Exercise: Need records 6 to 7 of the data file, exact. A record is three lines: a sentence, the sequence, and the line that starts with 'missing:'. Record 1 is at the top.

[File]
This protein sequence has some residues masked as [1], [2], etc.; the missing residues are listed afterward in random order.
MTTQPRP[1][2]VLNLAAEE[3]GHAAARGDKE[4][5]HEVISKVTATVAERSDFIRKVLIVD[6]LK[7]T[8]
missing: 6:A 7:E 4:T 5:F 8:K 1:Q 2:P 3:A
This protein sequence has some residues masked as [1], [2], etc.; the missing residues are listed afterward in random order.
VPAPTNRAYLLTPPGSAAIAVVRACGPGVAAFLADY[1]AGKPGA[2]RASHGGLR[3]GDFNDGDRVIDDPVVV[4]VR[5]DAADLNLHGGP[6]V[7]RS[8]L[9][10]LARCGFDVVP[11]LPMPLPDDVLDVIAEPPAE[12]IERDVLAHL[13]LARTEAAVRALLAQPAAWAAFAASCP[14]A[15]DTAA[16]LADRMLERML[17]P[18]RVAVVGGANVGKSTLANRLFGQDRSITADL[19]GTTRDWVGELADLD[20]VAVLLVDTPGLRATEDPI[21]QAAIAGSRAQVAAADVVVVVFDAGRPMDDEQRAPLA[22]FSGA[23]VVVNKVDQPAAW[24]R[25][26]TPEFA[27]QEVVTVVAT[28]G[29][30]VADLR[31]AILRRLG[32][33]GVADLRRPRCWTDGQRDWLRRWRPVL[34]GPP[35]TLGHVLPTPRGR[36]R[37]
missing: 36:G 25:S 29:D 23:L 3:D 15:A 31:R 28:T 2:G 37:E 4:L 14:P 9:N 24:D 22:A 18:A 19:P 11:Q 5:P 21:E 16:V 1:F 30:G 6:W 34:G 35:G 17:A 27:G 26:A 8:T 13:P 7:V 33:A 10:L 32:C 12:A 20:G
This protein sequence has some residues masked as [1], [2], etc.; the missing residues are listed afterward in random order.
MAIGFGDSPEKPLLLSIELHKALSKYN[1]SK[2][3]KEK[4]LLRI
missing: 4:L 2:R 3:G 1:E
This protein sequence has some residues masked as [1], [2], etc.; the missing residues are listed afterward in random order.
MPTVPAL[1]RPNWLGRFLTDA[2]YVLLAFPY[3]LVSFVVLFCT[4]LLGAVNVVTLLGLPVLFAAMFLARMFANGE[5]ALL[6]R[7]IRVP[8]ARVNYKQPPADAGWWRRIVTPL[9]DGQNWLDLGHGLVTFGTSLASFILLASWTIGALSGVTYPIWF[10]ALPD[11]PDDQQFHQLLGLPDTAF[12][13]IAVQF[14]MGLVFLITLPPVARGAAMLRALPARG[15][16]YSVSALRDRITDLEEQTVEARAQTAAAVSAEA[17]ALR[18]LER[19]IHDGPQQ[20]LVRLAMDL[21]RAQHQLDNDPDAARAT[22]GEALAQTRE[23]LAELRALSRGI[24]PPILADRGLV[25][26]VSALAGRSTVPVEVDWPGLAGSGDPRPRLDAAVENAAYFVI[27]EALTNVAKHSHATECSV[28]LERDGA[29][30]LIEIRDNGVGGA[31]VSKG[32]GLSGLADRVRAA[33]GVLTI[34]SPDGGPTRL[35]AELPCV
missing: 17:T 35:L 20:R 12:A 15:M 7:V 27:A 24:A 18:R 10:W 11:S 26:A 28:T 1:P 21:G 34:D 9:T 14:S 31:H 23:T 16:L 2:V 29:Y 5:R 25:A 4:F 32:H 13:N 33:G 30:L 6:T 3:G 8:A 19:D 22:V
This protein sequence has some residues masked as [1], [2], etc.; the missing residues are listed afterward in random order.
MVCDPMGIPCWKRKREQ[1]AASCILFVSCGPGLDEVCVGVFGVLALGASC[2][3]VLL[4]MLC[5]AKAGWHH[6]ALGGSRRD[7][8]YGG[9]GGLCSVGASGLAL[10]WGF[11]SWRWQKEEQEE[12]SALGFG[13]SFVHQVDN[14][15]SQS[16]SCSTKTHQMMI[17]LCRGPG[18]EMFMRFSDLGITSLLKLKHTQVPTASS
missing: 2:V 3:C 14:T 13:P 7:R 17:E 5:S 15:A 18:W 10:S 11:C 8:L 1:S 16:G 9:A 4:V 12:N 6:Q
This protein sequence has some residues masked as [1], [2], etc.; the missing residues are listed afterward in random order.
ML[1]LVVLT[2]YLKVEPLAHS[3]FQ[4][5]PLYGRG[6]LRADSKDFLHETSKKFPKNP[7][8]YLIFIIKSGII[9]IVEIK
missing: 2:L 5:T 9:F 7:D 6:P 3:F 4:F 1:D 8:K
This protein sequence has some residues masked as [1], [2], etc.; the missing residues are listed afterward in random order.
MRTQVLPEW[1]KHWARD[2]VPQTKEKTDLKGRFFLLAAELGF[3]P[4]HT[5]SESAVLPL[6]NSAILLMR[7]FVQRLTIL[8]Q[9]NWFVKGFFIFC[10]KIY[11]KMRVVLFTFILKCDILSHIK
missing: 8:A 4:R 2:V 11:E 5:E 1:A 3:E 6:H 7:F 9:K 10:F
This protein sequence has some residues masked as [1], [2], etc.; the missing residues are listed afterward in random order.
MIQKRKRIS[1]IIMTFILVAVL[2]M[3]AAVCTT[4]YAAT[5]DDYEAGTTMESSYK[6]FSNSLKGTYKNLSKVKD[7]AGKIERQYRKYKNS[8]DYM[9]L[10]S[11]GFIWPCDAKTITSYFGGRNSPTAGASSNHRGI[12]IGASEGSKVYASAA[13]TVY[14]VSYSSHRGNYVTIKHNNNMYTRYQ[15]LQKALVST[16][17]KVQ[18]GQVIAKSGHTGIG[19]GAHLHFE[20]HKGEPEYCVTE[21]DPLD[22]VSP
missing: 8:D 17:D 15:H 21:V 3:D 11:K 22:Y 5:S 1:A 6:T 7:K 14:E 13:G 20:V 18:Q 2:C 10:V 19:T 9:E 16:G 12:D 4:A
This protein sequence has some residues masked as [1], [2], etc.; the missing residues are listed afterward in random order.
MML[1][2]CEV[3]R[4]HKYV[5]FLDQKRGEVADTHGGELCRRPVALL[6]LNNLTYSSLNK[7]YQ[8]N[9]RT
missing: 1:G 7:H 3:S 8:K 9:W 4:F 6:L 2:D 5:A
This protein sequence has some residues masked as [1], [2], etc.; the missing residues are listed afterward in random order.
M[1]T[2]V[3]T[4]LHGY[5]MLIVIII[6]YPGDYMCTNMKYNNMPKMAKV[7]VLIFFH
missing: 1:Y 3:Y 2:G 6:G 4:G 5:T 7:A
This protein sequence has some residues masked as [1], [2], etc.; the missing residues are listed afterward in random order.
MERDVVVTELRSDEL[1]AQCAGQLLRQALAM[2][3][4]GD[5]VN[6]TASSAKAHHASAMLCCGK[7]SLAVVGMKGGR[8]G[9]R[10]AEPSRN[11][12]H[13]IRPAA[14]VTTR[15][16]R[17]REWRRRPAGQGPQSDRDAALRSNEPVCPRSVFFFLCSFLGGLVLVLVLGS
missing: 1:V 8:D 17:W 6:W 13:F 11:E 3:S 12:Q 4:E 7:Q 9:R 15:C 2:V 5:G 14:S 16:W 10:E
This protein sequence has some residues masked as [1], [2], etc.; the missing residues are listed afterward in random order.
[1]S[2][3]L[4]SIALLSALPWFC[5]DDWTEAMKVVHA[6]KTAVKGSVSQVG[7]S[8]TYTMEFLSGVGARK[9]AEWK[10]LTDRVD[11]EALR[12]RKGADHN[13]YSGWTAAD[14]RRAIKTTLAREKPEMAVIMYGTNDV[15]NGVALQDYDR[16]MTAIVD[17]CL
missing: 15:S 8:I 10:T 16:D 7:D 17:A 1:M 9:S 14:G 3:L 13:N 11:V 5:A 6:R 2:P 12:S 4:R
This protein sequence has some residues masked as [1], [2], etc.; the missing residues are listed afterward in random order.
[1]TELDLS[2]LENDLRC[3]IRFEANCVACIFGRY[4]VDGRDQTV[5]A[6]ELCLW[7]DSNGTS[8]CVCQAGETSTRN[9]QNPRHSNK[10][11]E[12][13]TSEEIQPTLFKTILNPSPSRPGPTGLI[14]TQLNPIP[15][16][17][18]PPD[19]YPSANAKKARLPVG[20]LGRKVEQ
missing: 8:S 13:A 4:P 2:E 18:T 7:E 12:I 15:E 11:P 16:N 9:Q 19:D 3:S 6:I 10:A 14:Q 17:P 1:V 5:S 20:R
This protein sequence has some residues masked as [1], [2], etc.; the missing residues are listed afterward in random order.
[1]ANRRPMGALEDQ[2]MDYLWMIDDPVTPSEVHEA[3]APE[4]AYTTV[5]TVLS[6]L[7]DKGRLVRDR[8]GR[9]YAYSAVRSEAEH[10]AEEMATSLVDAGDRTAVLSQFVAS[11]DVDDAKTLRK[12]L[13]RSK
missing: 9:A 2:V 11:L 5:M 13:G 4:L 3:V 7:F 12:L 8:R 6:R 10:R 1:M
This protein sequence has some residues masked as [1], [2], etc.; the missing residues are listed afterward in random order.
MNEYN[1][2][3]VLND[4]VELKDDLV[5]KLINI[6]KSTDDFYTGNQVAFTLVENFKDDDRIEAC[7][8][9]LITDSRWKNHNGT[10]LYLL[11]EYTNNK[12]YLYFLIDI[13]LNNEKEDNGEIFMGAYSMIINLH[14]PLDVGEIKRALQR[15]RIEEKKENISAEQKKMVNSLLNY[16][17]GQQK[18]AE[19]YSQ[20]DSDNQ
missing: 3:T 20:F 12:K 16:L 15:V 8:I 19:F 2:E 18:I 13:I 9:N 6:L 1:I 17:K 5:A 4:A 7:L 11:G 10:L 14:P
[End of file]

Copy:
This protein sequence has some residues masked as [1], [2], etc.; the missing residues are listed afterward in random order.
ML[1]LVVLT[2]YLKVEPLAHS[3]FQ[4][5]PLYGRG[6]LRADSKDFLHETSKKFPKNP[7][8]YLIFIIKSGII[9]IVEIK
missing: 2:L 5:T 9:F 7:D 6:P 3:F 4:F 1:D 8:K
This protein sequence has some residues masked as [1], [2], etc.; the missing residues are listed afterward in random order.
MRTQVLPEW[1]KHWARD[2]VPQTKEKTDLKGRFFLLAAELGF[3]P[4]HT[5]SESAVLPL[6]NSAILLMR[7]FVQRLTIL[8]Q[9]NWFVKGFFIFC[10]KIY[11]KMRVVLFTFILKCDILSHIK
missing: 8:A 4:R 2:V 11:E 5:E 1:A 3:E 6:H 7:F 9:K 10:F